Diet Soft Drinks Could Make You Eat More
New research from the University of Sydney suggests that artificial sweeteners, often found in diet soft drinks, trigger a fasting response in the brain, which increases our craving for calories.
Sugar has been getting a bad rep recently and to a certain extent, rightly so. But we can still enjoy our sugar-free, "diet" soft drinks and pop a few sweeteners in our tea without feeling too guilty, right?
To add to the growing list of things that make us eat more, according to new research from the University of Sydney, consuming artificial sweeteners could trigger a fasting response in the brain and increase craving for calories.
The findings, which looked into the long-term effects of artificial sweeteners that provide a sweet flavour but no calorific energy (in this case, sucralose), were published yesterday in the Cell Metabolism journal. They suggested that "chronic consumption of a sweet/energy imbalanced diet triggers a conserved neuronal fasting response and increases the motivation to eat."
Basically, even if you trick your body into thinking it's getting something sweet, it knows that it won't be ingesting those delicious calories. Turns out you can't have your cake and eat it after all.
Lead researcher and functional genomics expert Greg Neely explained in a press statement: "We found that inside the brain's reward centres, sweet sensation is integrated with energy content. When sweetness versus energy is out of balance for a period of time, the brain recalibrates and increases total calories consumed."
The first part of Neely and his team's research studied what happened when fruit flies were "exposed to a diet laced with artificial sweetener for prolonged periods (more than five days.)" The results found that they then went on to "consume 30 percent more calories when they were then given naturally sweetened food."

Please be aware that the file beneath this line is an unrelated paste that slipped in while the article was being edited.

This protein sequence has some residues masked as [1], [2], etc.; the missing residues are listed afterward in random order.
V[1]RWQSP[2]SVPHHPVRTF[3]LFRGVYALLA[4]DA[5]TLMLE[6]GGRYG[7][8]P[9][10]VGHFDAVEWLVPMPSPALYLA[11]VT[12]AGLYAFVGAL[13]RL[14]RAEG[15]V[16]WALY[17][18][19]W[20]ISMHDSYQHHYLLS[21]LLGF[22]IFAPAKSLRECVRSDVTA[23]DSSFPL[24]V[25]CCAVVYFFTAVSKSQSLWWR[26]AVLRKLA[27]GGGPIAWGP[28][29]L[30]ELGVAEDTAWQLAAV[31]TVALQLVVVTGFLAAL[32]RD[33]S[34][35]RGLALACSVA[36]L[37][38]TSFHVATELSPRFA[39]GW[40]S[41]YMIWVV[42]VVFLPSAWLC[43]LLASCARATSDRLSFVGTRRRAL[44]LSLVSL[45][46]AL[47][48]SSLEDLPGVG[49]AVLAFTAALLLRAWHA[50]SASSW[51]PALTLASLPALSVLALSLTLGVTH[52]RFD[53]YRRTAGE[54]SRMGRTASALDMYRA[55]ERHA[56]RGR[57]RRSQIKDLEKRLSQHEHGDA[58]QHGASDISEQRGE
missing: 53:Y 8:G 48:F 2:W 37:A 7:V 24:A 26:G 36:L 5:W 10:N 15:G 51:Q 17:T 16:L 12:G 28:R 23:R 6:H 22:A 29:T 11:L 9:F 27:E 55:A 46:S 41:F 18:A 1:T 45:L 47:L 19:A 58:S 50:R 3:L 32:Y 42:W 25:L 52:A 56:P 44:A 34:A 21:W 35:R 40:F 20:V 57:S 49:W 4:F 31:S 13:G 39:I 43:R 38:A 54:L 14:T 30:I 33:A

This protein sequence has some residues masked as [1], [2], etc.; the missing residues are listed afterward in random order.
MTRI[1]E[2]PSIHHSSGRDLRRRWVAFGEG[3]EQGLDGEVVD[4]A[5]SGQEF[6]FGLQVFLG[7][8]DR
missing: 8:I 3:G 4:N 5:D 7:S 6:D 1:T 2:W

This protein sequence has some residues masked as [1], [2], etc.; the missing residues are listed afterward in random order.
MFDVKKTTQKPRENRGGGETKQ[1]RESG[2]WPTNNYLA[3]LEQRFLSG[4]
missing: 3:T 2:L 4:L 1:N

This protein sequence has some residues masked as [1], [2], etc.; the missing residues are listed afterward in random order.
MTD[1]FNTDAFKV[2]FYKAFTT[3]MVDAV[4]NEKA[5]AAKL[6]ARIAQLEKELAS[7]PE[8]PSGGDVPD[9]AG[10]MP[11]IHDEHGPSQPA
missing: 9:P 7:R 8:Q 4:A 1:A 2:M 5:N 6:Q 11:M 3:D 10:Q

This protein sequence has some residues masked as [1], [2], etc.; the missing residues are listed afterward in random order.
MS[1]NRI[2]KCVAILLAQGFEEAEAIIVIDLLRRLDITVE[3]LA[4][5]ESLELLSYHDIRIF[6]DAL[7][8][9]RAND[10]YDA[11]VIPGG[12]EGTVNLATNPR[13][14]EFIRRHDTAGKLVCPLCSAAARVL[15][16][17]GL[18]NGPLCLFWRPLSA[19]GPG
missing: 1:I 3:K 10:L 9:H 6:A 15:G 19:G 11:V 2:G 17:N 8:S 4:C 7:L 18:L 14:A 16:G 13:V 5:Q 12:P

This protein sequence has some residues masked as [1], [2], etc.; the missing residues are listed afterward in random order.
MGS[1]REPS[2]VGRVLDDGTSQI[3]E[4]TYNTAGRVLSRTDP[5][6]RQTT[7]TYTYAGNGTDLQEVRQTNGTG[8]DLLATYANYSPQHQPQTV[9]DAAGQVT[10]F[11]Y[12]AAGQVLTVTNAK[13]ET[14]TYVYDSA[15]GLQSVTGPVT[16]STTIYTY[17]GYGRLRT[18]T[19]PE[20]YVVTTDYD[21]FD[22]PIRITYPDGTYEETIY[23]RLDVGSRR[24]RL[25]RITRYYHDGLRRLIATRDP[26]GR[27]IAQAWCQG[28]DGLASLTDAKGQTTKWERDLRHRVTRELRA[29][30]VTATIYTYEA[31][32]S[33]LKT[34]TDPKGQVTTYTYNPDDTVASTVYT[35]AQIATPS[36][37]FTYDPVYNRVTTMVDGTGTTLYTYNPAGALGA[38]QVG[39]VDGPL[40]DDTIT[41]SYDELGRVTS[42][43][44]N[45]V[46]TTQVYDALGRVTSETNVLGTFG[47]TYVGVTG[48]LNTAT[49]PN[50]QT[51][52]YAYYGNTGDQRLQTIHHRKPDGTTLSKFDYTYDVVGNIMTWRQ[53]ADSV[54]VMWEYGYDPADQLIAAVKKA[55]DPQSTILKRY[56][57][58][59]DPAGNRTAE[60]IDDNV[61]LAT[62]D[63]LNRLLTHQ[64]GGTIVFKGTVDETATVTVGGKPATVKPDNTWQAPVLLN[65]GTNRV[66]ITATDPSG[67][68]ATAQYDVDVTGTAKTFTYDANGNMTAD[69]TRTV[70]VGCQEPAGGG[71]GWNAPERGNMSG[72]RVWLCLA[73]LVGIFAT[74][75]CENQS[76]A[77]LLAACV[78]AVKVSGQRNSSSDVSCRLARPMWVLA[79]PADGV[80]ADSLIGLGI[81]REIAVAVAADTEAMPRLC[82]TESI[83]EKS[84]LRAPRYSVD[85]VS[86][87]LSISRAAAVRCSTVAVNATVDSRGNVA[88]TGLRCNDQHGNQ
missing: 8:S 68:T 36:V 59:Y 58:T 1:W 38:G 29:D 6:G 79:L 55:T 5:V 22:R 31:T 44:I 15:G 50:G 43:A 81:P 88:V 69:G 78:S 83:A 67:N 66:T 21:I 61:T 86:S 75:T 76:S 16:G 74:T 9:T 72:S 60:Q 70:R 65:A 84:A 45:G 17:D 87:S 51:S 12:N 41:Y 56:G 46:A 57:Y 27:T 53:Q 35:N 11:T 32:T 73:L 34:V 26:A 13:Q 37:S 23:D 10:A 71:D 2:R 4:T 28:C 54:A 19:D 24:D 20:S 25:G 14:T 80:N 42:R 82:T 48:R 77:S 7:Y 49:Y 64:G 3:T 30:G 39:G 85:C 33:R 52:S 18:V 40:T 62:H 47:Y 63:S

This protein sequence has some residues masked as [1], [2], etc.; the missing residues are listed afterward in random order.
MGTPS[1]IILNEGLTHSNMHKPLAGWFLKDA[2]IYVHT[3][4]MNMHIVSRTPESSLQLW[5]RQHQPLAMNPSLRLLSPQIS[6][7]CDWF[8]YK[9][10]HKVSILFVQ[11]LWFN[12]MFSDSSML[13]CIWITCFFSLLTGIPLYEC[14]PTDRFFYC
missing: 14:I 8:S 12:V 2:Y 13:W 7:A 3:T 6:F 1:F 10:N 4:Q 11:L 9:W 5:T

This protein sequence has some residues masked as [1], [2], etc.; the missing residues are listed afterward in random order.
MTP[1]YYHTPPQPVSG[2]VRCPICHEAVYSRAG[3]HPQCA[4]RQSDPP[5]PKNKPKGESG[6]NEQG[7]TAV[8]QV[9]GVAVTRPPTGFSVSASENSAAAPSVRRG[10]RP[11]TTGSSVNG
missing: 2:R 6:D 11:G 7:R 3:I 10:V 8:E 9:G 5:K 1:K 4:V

To discover whether artificial sweeteners had the same effect on mammals, the second part of the study replicated the experiment using mice. Led by Herbert Herzog, an eating disorder scientist, it found the same results—namely that "mice that consumed a sucralose-sweetened diet for seven days displayed a significant increase in food consumption, and the neuronal pathway involved was the same as in the fruit flies."
Although artificial sweeteners are currently prescribed as a way to treat obesity, there are still conflicting arguments for and against the full effects that "diet" and "sugar-free" products can have on the body.
Speaking to the BBC about the new research, Ros Miller from the British Nutrition Foundation said its results are not found in the majority of similar human studies and relevance to humans is "questionable". She thinks it's too simplistic to reduce food and drink consumption to a craving for sweetness in a varied human diet. She said: "The simplicity of the diets consumed by the rodents in these types of studies is in contrast to our highly complex diet."
Miller clearly has clearly never been on a 3 PM sugar scavenge.
While the arguments in favour of the artificial sweet stuff can seem a bit fishy, maybe the best thing is to ditch the Diet Coke and just have one lump in your tea. And let's be honest, you were probably going to have that mid-afternoon biscuit anyway.